A greenhouse filled with plants at one of Minnesota’s manufacturers of medical marijuana in Otsego. Minnesota’s medical cannabis program needs tighter financial and legal controls, according to a new report by the state’s Office of the Legislative Auditor.
Jennifer Simonson | MPR News 2015
Updated 5:04 p.m.
Minnesota’s medical cannabis program needs tighter financial and legal controls, according to a new report by the state’s Office of the Legislative Auditor.
The 44-page report is the first comprehensive look at the program since the program started dispensing medical marijuana to Minnesotans in July of 2015.
The state’s medical marijuana program initially chartered two manufacturers and put the Minnesota Department of Health in charge of overseeing the program’s enrollment and operation.
In their report, auditors wrote that the Health Department’s internal controls “were generally not adequate to safeguard financial assets and ensure compliance with selected legal requirements for the medical cannabis program.”
The deficiencies included:
Lack of ongoing confirmation of medical professional’s licensure and eligibility to refer patients to the program
Failure to retain some documentation for minors enrolled in the program
Insufficient financial checks for patient fees
Lack of binding contracts for labs testing cannabis products
Inadequate “seed to sale” inventory tracking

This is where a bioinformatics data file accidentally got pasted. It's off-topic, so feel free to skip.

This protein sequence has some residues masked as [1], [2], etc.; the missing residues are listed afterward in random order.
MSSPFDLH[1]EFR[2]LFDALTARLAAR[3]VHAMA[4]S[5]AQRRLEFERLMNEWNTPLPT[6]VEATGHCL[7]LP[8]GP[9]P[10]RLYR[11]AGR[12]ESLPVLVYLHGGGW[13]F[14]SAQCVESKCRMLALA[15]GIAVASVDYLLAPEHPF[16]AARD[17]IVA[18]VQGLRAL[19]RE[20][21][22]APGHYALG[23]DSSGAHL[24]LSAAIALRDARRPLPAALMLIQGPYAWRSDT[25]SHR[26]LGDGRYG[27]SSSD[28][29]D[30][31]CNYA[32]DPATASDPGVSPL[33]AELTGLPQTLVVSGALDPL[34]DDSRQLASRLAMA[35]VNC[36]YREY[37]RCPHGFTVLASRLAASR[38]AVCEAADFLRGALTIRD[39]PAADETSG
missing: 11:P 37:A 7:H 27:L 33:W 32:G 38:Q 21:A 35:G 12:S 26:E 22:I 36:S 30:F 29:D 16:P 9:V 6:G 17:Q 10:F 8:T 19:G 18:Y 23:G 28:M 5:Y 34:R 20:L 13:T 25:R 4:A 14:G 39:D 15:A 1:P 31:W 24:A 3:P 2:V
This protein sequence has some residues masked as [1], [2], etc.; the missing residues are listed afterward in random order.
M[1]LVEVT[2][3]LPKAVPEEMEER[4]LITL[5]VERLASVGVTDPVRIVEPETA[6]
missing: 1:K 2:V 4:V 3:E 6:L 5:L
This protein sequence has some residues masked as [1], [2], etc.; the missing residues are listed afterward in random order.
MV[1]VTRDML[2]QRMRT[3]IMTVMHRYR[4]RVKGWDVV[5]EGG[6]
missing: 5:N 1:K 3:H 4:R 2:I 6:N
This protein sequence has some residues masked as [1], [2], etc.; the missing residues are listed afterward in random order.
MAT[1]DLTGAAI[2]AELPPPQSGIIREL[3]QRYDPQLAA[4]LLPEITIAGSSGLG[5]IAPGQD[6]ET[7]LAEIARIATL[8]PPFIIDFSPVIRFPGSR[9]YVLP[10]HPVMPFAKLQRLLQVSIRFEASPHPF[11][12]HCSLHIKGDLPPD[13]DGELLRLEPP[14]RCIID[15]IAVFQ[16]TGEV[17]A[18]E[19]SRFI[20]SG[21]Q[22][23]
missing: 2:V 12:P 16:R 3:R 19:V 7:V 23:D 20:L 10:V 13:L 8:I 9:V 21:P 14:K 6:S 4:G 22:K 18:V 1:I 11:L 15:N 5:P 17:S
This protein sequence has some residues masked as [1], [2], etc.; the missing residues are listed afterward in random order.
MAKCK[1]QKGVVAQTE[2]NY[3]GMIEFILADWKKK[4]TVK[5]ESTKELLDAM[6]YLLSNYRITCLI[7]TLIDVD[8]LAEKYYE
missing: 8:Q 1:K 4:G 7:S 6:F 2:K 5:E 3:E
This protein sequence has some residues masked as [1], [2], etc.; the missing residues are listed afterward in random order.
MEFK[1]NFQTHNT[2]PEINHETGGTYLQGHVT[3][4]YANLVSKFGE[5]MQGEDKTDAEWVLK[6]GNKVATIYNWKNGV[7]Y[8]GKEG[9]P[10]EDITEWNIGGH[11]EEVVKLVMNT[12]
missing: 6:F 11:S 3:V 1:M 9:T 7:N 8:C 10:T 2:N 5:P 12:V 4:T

Failure to catch a diversion of medical marijuana to New York in 2015
There was no indication that auditors found fraud in the initial enrollment of patients in the state registry that makes people eligible to purchase from 16 dispensaries across the state.
Responding to the report, Minnesota Health Commissioner Jan Malcolm said her staff would start checking the registry against state licenses quarterly to weed out ineligible health care providers. They’ve also asked the state to improve computer systems to better store information on the parents and legal guardians of eligible minors.
Health officials plan to request funding from the Legislature for a state-controlled, centralized inventory control system to track marijuana inventories. MDH, however, didn’t offer a price tag for that change or the other systems changes that it says it will need to ask MNIT Services, the state’s information technology agency, to implement. Health department spokesperson Scott Smith said in a statement that the Office of Medical Cannabis has estimated that “a software system would cost more than $2 million over three years.”
Dr. Kyle Kingsley, founder and CEO of one of the two medical cannabis providers, Minnesota Medical Solutions, counted the problems as growing pains in a new industry, and said a number of the issues raised in the report were “in the past.”
Kingsley said his company would fully comply with any changes required by the state, although some, such as “seed to sale” inventory tracking, may take “years to implement.”
The Health Department reports about 18,000 patients actively enrolled in the state registry, up from 14,400 at the end of 2018. Almost two-thirds of those enrolled list intractable pain as the reason they sought eligibility to purchase medical marijuana.
“We’re very proud of the Minnesota program, helping thousands of people avoid opioids,” Kingsley said. “And that’s one thing that often gets missed, in a critical audit report, is the amazing things that the Office of Medical Cannabis and the Minnesota program is doing for the people of Minnesota. And that’s something that’s important to balance any details that need to be improved over time.”